While ek hornbeck has been dong his happy dance and gloating over the electoral spanking a that Britain’s Prime Minister Theresa May and her Conservative party took, the politics over the UK withdrawal from the European Union got complicated. The host of “Last Week Tonight” John Oliver has found the answer to their “Brexit Prayers”: …
Tag: Great Britain
In his opening segment John Oliver, host of HBO’s “Last Week Tonight,” laced in the the US media over its narrative the British are reeling and the notion that England is “under siege” after the latest attacks by Muslim extremists in Manchester and London. The British, too, were upset by the coverage and took to …
It’s been one of those weeks where so many things have come to light that I simply do not know where to begin writing first. I sit there and think, which of the various things that I have been listening to or reading about have actually annoyed me to the point of actually writing about. I have realised that I am just generally annoyed.
When I thought about it more, I concluded that the underlying theme of these various stories is a complete and utter contempt by bourgeois governments (that lay claim to being utterly democratic) of the vast majority of people that they govern. Whether they govern competently or not, whether there is anything resembling a democratic mandate or not; it is the utter contempt in which they hold the majority of the population that has really gotten my goat.
I also realised that this is not only confined to governments, it is a view shared by the leadership of religious authorities, by arms of the state (police, armies, etc.) and even by the heads of sporting associations. This contempt is a reflection of the fact that those in power think/know that when push comes to shove, they know who they serve and it is not the vast majority of people; it is a tiny elite hiding behind the word “democracy” while actually not even slightly being accountable to that majority. It is the abuse of power by those that have it wielded against those that view themselves as powerless. Having just spoken to my postman about my frustration, he agreed and said “this is a long term problem, what can you and I do about it”?
In her opening segment on her show, Rachel Maddow took the US and Great Britain to task for harassing journalists like Laura Poitras and Glenn Greenwald’s partner, David Miranda.
Apparently, when Rachel went on the air she was not aware of this latest development.
UK Authorities Destroy Guardian’s Hard Drives, Force Journalists to Report NSA Stories In Exile
by Trevor Timm, Freedom of the Press Foundation
Fresh off the news that UK authorities detained the partner of Guardian journalist Glenn Greenwald for nine hours yesterday, Guardian editor-in-chief Alan Rusbridger has published [an extraordinary report http://www.theguardian.com/com… of government pressure and intimidation that should send chills down the spine of anyone who cares about a free press.
Rusbridger, who up until recently was based in the UK, recounts being approached by UK government officials multiple times and threatened with legal action unless he returned or destroyed the Edward Snowden documents the Guardian had in its possession. Officials from GCHQ, Britain’s NSA counterpart, eventually entered Guardian headquarters and destroyed the hard drives that contained copies of the Snowden documents.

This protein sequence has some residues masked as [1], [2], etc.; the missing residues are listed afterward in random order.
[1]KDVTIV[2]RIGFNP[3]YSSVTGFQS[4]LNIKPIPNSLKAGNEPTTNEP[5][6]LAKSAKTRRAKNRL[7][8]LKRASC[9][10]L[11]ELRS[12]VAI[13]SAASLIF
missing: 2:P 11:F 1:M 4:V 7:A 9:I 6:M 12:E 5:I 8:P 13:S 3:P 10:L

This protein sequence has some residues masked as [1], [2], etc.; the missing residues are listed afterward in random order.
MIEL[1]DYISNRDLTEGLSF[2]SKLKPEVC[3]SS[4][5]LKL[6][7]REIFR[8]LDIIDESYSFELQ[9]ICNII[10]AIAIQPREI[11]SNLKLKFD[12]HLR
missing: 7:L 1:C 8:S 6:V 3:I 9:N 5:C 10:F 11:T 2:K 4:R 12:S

David Miranda, schedule 7 and the danger that all reporters now face
by Alan Rusbridger, The Guardian
As the events in a Heathrow transit lounge – and the Guardian offices – have shown, the threat to journalism is real and growing
During one of these meetings I asked directly whether the government would move to close down the Guardian’s reporting through a legal route – by going to court to force the surrender of the material on which we were working. The official confirmed that, in the absence of handover or destruction, this was indeed the government’s intention. Prior restraint, near impossible in the US, was now explicitly and imminently on the table in the UK. But my experience over WikiLeaks – the thumb drive and the first amendment – had already prepared me for this moment. I explained to the man from Whitehall about the nature of international collaborations and the way in which, these days, media organisations could take advantage of the most permissive legal environments. Bluntly, we did not have to do our reporting from London. Already most of the NSA stories were being reported and edited out of New York. And had it occurred to him that Greenwald lived in Brazil?
The man was unmoved. And so one of the more bizarre moments in the Guardian’s long history occurred – with two GCHQ security experts overseeing the destruction of hard drives in the Guardian’s basement just to make sure there was nothing in the mangled bits of metal which could possibly be of any interest to passing Chinese agents. “We can call off the black helicopters,” joked one as we swept up the remains of a MacBook Pro.
Whitehall was satisfied, but it felt like a peculiarly pointless piece of symbolism that understood nothing about the digital age. We will continue to do patient, painstaking reporting on the Snowden documents, we just won’t do it in London. The seizure of Miranda’s laptop, phones, hard drives and camera will similarly have no effect on Greenwald’s work.